School for Social Work
This study examined whether having a strong ethnic identity plays a protective role against juvenile delinquency and sexual offending behavior; the link between having witnessed domestic violence, having been physically abused, and having experienced both types of maltreatment and subsequent juvenile delinquent and sexual offending behavior; and, the link between parental support and attachment versus alienation, inconsistency in parenting, and communication patterns and subsequent juvenile delinquent and juvenile sexually aggressive behaviors. Paper and pencil surveys were collected from 332 sexual abusers and 170 non-sexually offending youth at 6 residential facilities in a Midwestern state. Participants responded to questions regarding traumatic experiences in their childhood, delinquent acts committed, sexually offending behavior, importance of ethnic identity, violence witnessed, perceived attachment to mother and father, parental inconsistency and warmth, and communication patterns with parents. Results indicated that race was associated with group, with a majority of the sexual offenders reporting as White (72%) versus a minority of the non-sex offenders reporting as White (27.8%) and that for the sexual abusers, feeling close to other members of one's race is associated with less severe sexual crimes and fewer reported victims. Sexual abusers reported witnessing more violence and experiencing more forms of maltreatment. Both exposure to domestic violence and having been physically abused were related to various delinquent behaviors for non-sex offenders and to delinquent and sexually abusive behaviors for sexual abusers. There was no difference between reported communication patterns with parents, but juvenile sexual offenders reported less attachment and warmth, more feelings of alienation, and more inconsistency in parenting than did non-sexually offending youth.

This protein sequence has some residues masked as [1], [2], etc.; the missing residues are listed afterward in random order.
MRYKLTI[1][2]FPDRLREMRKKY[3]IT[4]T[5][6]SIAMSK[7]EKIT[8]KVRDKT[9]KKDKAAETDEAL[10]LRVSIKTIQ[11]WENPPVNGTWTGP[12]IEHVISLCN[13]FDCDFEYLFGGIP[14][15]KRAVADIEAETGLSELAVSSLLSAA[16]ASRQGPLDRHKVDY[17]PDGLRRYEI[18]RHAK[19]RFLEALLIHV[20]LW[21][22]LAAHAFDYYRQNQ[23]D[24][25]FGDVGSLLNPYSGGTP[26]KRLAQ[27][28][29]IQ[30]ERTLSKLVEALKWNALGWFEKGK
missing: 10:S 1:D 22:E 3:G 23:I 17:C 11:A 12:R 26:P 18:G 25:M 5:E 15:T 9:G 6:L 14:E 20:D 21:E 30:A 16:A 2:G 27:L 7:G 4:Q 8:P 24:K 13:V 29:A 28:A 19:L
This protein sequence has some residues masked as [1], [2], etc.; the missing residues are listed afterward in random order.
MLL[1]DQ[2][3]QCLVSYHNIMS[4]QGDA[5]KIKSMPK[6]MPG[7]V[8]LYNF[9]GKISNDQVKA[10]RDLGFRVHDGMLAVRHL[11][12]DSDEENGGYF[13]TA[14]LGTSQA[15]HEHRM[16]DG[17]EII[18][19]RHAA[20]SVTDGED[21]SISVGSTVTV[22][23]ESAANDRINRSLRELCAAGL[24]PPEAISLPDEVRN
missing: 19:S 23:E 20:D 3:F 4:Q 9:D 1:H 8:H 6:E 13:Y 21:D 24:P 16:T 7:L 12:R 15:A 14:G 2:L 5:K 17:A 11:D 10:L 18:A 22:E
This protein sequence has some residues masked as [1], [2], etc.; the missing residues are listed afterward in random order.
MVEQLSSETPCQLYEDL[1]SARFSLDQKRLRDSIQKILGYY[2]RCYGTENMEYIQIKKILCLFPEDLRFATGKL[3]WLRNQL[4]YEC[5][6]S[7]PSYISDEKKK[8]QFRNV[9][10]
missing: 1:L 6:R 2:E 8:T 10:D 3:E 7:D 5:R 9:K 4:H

Lage, Elsa G., "Risk and protective factors associated with juvenile delinquency and juvenile sexual offending behavior : the role of ethnic identity, exposure to violence, and parenting practices and attachment" (2007). Masters Thesis, Smith College, Northampton, MA.